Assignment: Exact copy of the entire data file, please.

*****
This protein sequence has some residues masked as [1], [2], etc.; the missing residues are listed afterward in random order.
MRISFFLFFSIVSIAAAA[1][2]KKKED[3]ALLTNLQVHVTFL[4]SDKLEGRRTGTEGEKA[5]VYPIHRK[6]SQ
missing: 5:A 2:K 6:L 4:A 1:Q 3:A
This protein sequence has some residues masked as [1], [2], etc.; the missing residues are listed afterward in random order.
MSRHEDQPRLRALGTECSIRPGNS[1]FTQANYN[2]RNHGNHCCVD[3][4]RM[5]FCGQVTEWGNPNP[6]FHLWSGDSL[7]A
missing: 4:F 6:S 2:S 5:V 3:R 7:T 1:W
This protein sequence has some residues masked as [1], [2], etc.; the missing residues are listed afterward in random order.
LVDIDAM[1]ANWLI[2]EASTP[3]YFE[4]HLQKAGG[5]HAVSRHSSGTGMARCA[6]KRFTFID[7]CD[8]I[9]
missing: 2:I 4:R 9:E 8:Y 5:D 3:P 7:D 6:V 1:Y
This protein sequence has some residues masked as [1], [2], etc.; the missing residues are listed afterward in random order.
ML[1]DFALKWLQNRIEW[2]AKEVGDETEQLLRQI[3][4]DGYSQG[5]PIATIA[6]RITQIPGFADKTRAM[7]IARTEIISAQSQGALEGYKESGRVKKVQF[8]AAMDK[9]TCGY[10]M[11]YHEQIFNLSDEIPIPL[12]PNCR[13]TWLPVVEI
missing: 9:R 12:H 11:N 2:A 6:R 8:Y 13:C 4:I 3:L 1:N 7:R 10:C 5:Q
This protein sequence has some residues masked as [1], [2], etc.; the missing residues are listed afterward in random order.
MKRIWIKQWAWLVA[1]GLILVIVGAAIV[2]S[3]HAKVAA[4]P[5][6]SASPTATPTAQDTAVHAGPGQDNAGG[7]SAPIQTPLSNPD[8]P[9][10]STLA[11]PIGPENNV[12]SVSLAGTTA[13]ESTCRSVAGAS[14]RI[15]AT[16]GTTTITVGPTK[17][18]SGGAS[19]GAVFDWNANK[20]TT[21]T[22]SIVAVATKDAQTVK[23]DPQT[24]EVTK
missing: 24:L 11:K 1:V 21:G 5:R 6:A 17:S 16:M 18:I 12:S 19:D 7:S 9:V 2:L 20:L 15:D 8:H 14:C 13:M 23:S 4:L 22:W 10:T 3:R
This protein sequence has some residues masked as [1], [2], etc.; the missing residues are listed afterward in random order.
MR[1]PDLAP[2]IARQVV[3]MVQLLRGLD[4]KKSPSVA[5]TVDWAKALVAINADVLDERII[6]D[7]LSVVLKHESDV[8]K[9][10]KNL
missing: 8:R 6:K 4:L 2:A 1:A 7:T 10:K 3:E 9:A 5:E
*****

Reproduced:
This protein sequence has some residues masked as [1], [2], etc.; the missing residues are listed afterward in random order.
MRISFFLFFSIVSIAAAA[1][2]KKKED[3]ALLTNLQVHVTFL[4]SDKLEGRRTGTEGEKA[5]VYPIHRK[6]SQ
missing: 5:A 2:K 6:L 4:A 1:Q 3:A
This protein sequence has some residues masked as [1], [2], etc.; the missing residues are listed afterward in random order.
MSRHEDQPRLRALGTECSIRPGNS[1]FTQANYN[2]RNHGNHCCVD[3][4]RM[5]FCGQVTEWGNPNP[6]FHLWSGDSL[7]A
missing: 4:F 6:S 2:S 5:V 3:R 7:T 1:W
This protein sequence has some residues masked as [1], [2], etc.; the missing residues are listed afterward in random order.
LVDIDAM[1]ANWLI[2]EASTP[3]YFE[4]HLQKAGG[5]HAVSRHSSGTGMARCA[6]KRFTFID[7]CD[8]I[9]
missing: 2:I 4:R 9:E 8:Y 5:D 3:P 7:D 6:V 1:Y
This protein sequence has some residues masked as [1], [2], etc.; the missing residues are listed afterward in random order.
ML[1]DFALKWLQNRIEW[2]AKEVGDETEQLLRQI[3][4]DGYSQG[5]PIATIA[6]RITQIPGFADKTRAM[7]IARTEIISAQSQGALEGYKESGRVKKVQF[8]AAMDK[9]TCGY[10]M[11]YHEQIFNLSDEIPIPL[12]PNCR[13]TWLPVVEI
missing: 9:R 12:H 11:N 2:A 6:R 8:Y 13:C 4:I 3:L 1:N 7:R 10:C 5:Q
This protein sequence has some residues masked as [1], [2], etc.; the missing residues are listed afterward in random order.
MKRIWIKQWAWLVA[1]GLILVIVGAAIV[2]S[3]HAKVAA[4]P[5][6]SASPTATPTAQDTAVHAGPGQDNAGG[7]SAPIQTPLSNPD[8]P[9][10]STLA[11]PIGPENNV[12]SVSLAGTTA[13]ESTCRSVAGAS[14]RI[15]AT[16]GTTTITVGPTK[17][18]SGGAS[19]GAVFDWNANK[20]TT[21]T[22]SIVAVATKDAQTVK[23]DPQT[24]EVTK
missing: 24:L 11:K 1:V 21:G 5:R 6:A 17:S 16:M 18:I 12:S 19:D 7:S 9:V 2:L 20:L 15:D 8:H 14:C 13:M 23:S 4:L 22:W 10:T 3:R
This protein sequence has some residues masked as [1], [2], etc.; the missing residues are listed afterward in random order.
MR[1]PDLAP[2]IARQVV[3]MVQLLRGLD[4]KKSPSVA[5]TVDWAKALVAINADVLDERII[6]D[7]LSVVLKHESDV[8]K[9][10]KNL
missing: 8:R 6:K 4:L 2:A 1:A 7:T 10:K 3:E 9:A 5:E